Rhesus Macaque

The Rhesus Macaque, often called the Rhesus Monkey, is one of the best known species of Old World monkeys.

Adult males measure approximately 53 centimeters on average and weigh an average of 7.7 kilograms. Females are smaller, averaging 47 centimeters in length and 5.3 kilograms in weight. This macaque is brown or grey in color and have pink faces which are typically bereft of fur. Its tail is of medium length and averages between 20.7 and 22.9 centimeters. It typically has a lifespan of about 25 years.

The species is native to northern India, Bangladesh, Pakistan, Burma, Thailand, Afghanistan, southern China, and some neighboring areas.

In nature

Inhabiting arid, open areas, the Rhesus Macaque may be found in grasslands, woodlands, and in mountainous regions up to 2,500 metres in elevation. They are regular swimmers, babies as young as a few days old can swim and adults are known to swim over a half mile between islands, but are often found drowned in small groups where their drinking waters lie. The Rhesus Macaque is noted for its tendency to move from rural to urban areas, coming to rely on handouts or refuse from humans. It has become a pest in some areas, perceived as a possible risk to public health and safety.

A diurnal animal, the Rhesus Macaque is both arboreal and terrestrial; it is mostly herbivorous and feeds on leaves and pine needles, roots, and the occasional insect or small animal. The monkey has specialized pouch-like cheeks, allowing it to temporarily hoard its food. The gathered morsels are eaten sometime later, in safe surroundings.

According to Melnick, Hoelzer, Absher, and Ashley, "The rhesus monkey has the widest geographic ranges of any nonhuman primate," occupying a great diversity of altitudes throughout Central, South, and Southeast Asia.

Feral colonies in the United States

In addition to the Cayo Santiago, Puerto Rico colony described above, a colony of rhesus macaques was established in the Silver River State Park in Florida around the spring of 1938. The monkeys were released by a tour boat operator known locally as "Colonel Tooey" to enhance his "Jungle Cruise" ride some time around the Spring of 1938. A traditional story that the monkeys were released for scenery enhancement in the Tarzan movies that were filmed at that location is false, as the only Tarzan movie filmed in the area, 1939's Tarzan Finds a Son! contains no Rhesus Macaques. In addition, various colonies of rhesus and other monkey species are speculated to be the result of zoos and wildlife parks destroyed in hurricanes, most notably Hurricane Andrew.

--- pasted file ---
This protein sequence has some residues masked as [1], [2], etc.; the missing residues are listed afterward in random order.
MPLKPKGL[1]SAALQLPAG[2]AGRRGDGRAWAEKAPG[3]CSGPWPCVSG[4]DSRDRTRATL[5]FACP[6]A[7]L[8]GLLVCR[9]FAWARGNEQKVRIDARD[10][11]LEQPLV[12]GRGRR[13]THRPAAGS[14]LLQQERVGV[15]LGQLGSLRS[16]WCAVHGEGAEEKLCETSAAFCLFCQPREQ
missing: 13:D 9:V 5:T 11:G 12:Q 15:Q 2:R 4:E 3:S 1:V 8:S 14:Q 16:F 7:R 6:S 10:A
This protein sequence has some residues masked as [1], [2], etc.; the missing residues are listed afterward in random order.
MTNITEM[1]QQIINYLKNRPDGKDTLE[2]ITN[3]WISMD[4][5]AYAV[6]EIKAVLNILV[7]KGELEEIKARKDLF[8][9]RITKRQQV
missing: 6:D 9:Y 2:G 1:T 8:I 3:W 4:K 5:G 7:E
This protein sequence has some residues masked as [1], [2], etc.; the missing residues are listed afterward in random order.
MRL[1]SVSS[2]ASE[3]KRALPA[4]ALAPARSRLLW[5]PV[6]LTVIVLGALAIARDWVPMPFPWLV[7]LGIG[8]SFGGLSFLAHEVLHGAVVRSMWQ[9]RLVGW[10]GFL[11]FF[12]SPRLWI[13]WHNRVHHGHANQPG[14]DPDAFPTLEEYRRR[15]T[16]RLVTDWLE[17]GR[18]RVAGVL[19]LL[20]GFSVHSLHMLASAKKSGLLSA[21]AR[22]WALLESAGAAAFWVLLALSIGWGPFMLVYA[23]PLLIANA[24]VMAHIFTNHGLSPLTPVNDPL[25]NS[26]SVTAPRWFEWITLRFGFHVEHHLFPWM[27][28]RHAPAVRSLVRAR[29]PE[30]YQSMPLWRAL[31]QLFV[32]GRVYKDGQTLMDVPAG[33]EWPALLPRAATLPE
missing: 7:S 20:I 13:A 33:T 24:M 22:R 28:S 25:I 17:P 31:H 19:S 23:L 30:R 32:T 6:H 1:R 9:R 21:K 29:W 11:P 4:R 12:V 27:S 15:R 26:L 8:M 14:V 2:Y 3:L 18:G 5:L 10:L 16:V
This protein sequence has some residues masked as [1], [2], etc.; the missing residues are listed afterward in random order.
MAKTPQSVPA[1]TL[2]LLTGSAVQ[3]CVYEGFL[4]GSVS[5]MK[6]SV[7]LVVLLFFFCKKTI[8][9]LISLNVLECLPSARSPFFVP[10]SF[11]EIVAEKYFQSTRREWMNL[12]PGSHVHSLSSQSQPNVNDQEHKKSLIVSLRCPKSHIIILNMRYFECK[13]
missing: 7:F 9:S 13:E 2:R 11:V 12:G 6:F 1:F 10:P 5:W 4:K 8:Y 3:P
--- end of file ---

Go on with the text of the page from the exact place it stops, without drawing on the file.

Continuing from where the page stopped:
There is also a notable colony of Rhesus Monkeys on Morgan Island, one of the Sea Islands in the South Carolina Lowcountry. They were imported in the 1970s for use in the local labs and are by all accounts thriving.

Behaviour and Reproduction

Like other macaques, the Rhesus troop comprises a mixture of males and females. The troop may contain up to 180 individuals, but 20 is the average. Females may outnumber the males by a ratio of 4:1. The social hierarchy is also matriarchal, rank dependent on lineage to the lead female. Care of young and territory surveillance duties are shared amongst the troop. While females are more or less placid, males are typically rowdy between themselves. The Rhesus Macaque is characterised as a vociferous monkey. Monkeys that discover food will normally advertise the fact by specific calls, though it has been claimed that young or subordinate monkeys will sometimes seek to avoid doing so if their discovery has gone unobserved. Females cycle similar to humans with menstrual cycles of around 28 days.

Mating is not confined to a specific season. Gestation may last from 135-194 days. Females are mature by three years of age, and males at four. The typical lifespan of a rhesus monkey in captivity is approximately 15–20 years for males and 20–25 years for females. These monkeys rarely live beyond 15 years of age in the wild.



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